Lately, I've gotten a lot more comfortable with the ability to tuck away the camera loaded with photos I've taken on any given day and where I’ve spent more time thinking what attracted me about photography in the first place as oppose to wondering if any of the photos will be worth sharing.
Like most creatives, I'm currently finding myself in a artistic rut where we tend to question everything we've dedicate so much time creating up to this point and whether we're good enough to continue. I hate this feeling but I guess you would have to be delusional in thinking this wave of uncertainly wouldn't creep up from time to time. It’s how you choose to deal with that ultimatley determines the outcome.
On a typical day off, I would plan days in advance as to what I would love to shoot by coordinating with people, booking a studio or at least sending out a visual representation to someone to illustrate what I have in mind but this particular day there was none of that.
My time as a parent is very limited, so with 5 years of experience in, I'm hardcore wired to planning sh*t out and making use of my time wisely. But sometimes I don't want none of that. Sometimes I'm reminded of that scene in the movie Up in the Air where Anna Kendrick's characters envisions what it would be like to enthusiastically show up at the airport, walk up to the travel board highlighting outgoing flights and randomly pick a destination without worry and see where life takes you.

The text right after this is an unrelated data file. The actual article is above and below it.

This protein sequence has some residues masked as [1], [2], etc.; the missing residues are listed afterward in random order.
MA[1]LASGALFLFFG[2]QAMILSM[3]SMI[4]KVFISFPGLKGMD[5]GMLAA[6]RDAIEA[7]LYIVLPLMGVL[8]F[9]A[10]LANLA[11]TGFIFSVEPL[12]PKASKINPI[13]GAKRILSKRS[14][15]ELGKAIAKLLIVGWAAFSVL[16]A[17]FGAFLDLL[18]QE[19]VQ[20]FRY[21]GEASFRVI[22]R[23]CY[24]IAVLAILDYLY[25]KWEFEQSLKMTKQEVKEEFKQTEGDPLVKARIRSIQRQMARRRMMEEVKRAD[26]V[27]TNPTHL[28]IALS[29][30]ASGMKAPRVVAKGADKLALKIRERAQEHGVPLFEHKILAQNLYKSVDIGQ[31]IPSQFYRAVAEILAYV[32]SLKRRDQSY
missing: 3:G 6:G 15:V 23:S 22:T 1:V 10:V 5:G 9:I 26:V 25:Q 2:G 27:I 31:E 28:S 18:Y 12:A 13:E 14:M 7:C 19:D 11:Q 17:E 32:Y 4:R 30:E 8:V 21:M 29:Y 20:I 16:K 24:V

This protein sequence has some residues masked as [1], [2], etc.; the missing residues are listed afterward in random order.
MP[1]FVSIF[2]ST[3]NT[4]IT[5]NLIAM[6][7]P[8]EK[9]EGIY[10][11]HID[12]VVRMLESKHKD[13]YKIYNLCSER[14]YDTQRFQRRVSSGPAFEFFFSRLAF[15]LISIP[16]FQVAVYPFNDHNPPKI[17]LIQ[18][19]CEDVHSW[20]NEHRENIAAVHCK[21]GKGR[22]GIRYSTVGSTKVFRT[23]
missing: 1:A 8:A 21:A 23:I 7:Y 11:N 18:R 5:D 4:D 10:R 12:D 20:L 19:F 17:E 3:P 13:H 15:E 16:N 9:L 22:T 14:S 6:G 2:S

Of course, my decisions can't be that drastic so the closest experience I can equate this to is showing up at train station and getting off at a stop that would at least offer a unique place to reflect and obtain a birds-eye view of place you've called home. Seven train stops later, I found myself at Roosevelt Island and this was the result.
The cost of riding the tram is the same as riding the subway ($2.25), so with a Metrocard loaded with $20 I had forgot I even owned, I made the easy and retrospective commute into Manhattan twice just to at least be certain that I was pleased with the shots I had taken.